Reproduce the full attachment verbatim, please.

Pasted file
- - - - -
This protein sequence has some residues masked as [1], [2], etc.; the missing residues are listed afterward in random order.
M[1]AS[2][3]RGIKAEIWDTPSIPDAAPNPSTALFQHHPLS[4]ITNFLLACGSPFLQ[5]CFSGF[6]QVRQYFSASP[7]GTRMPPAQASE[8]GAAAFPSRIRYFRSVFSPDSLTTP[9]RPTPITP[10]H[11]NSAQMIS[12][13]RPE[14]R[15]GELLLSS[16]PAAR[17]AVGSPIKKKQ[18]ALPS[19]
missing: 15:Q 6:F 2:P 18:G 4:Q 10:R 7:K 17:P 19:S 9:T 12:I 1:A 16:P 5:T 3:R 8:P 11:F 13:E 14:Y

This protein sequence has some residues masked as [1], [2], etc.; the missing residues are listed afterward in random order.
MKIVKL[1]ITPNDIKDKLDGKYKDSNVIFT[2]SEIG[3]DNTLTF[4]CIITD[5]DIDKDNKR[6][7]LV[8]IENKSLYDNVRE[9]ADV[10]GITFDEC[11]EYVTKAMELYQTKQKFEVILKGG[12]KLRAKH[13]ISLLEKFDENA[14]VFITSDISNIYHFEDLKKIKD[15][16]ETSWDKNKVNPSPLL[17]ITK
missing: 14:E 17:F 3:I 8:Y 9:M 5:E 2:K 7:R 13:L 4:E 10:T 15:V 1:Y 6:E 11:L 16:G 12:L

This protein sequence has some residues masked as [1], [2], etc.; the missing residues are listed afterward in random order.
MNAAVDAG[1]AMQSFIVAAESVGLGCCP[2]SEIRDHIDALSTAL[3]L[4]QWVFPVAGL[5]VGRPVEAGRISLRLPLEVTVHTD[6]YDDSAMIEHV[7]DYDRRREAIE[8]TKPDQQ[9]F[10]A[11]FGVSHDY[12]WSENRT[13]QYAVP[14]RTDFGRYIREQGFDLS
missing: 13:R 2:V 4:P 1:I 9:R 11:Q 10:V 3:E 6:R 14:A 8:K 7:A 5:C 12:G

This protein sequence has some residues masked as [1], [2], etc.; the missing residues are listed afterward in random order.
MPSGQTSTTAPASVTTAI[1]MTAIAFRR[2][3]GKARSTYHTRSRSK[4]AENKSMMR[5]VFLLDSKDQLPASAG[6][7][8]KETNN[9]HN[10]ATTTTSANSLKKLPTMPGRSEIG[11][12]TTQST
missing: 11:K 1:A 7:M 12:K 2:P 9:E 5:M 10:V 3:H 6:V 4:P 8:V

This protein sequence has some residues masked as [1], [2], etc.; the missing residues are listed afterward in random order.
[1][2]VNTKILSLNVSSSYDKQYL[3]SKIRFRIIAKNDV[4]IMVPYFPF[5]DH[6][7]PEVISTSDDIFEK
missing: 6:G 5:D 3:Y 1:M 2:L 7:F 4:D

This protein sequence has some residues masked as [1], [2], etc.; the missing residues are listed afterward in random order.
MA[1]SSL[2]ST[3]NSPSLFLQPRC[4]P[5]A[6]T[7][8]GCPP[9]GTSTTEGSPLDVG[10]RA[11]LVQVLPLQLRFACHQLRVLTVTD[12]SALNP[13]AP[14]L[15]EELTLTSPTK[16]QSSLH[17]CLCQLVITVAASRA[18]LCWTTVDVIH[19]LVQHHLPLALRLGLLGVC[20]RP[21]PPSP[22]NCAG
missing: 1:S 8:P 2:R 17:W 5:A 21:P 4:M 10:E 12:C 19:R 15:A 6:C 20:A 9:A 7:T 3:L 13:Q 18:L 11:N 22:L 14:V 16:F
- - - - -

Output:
This protein sequence has some residues masked as [1], [2], etc.; the missing residues are listed afterward in random order.
M[1]AS[2][3]RGIKAEIWDTPSIPDAAPNPSTALFQHHPLS[4]ITNFLLACGSPFLQ[5]CFSGF[6]QVRQYFSASP[7]GTRMPPAQASE[8]GAAAFPSRIRYFRSVFSPDSLTTP[9]RPTPITP[10]H[11]NSAQMIS[12][13]RPE[14]R[15]GELLLSS[16]PAAR[17]AVGSPIKKKQ[18]ALPS[19]
missing: 15:Q 6:F 2:P 18:G 4:Q 10:R 7:K 17:P 19:S 9:T 12:I 1:A 16:P 5:T 3:R 8:P 11:F 13:E 14:Y

This protein sequence has some residues masked as [1], [2], etc.; the missing residues are listed afterward in random order.
MKIVKL[1]ITPNDIKDKLDGKYKDSNVIFT[2]SEIG[3]DNTLTF[4]CIITD[5]DIDKDNKR[6][7]LV[8]IENKSLYDNVRE[9]ADV[10]GITFDEC[11]EYVTKAMELYQTKQKFEVILKGG[12]KLRAKH[13]ISLLEKFDENA[14]VFITSDISNIYHFEDLKKIKD[15][16]ETSWDKNKVNPSPLL[17]ITK
missing: 14:E 17:F 3:I 8:Y 9:M 5:E 2:K 7:R 13:L 4:E 10:T 15:V 1:Y 6:E 11:L 16:G 12:L

This protein sequence has some residues masked as [1], [2], etc.; the missing residues are listed afterward in random order.
MNAAVDAG[1]AMQSFIVAAESVGLGCCP[2]SEIRDHIDALSTAL[3]L[4]QWVFPVAGL[5]VGRPVEAGRISLRLPLEVTVHTD[6]YDDSAMIEHV[7]DYDRRREAIE[8]TKPDQQ[9]F[10]A[11]FGVSHDY[12]WSENRT[13]QYAVP[14]RTDFGRYIREQGFDLS
missing: 13:R 2:V 4:P 1:I 9:R 11:Q 10:V 3:E 6:R 14:A 8:K 7:A 5:C 12:G

This protein sequence has some residues masked as [1], [2], etc.; the missing residues are listed afterward in random order.
MPSGQTSTTAPASVTTAI[1]MTAIAFRR[2][3]GKARSTYHTRSRSK[4]AENKSMMR[5]VFLLDSKDQLPASAG[6][7][8]KETNN[9]HN[10]ATTTTSANSLKKLPTMPGRSEIG[11][12]TTQST
missing: 11:K 1:A 7:M 12:K 2:P 9:E 5:M 10:V 3:H 6:V 4:P 8:V

This protein sequence has some residues masked as [1], [2], etc.; the missing residues are listed afterward in random order.
[1][2]VNTKILSLNVSSSYDKQYL[3]SKIRFRIIAKNDV[4]IMVPYFPF[5]DH[6][7]PEVISTSDDIFEK
missing: 6:G 5:D 3:Y 1:M 2:L 7:F 4:D

This protein sequence has some residues masked as [1], [2], etc.; the missing residues are listed afterward in random order.
MA[1]SSL[2]ST[3]NSPSLFLQPRC[4]P[5]A[6]T[7][8]GCPP[9]GTSTTEGSPLDVG[10]RA[11]LVQVLPLQLRFACHQLRVLTVTD[12]SALNP[13]AP[14]L[15]EELTLTSPTK[16]QSSLH[17]CLCQLVITVAASRA[18]LCWTTVDVIH[19]LVQHHLPLALRLGLLGVC[20]RP[21]PPSP[22]NCAG
missing: 1:S 8:P 2:R 17:W 5:A 21:P 4:M 10:E 12:C 19:R 15:A 6:C 20:A 9:A 7:T 3:L 13:Q 18:L 11:N 22:L 14:V 16:F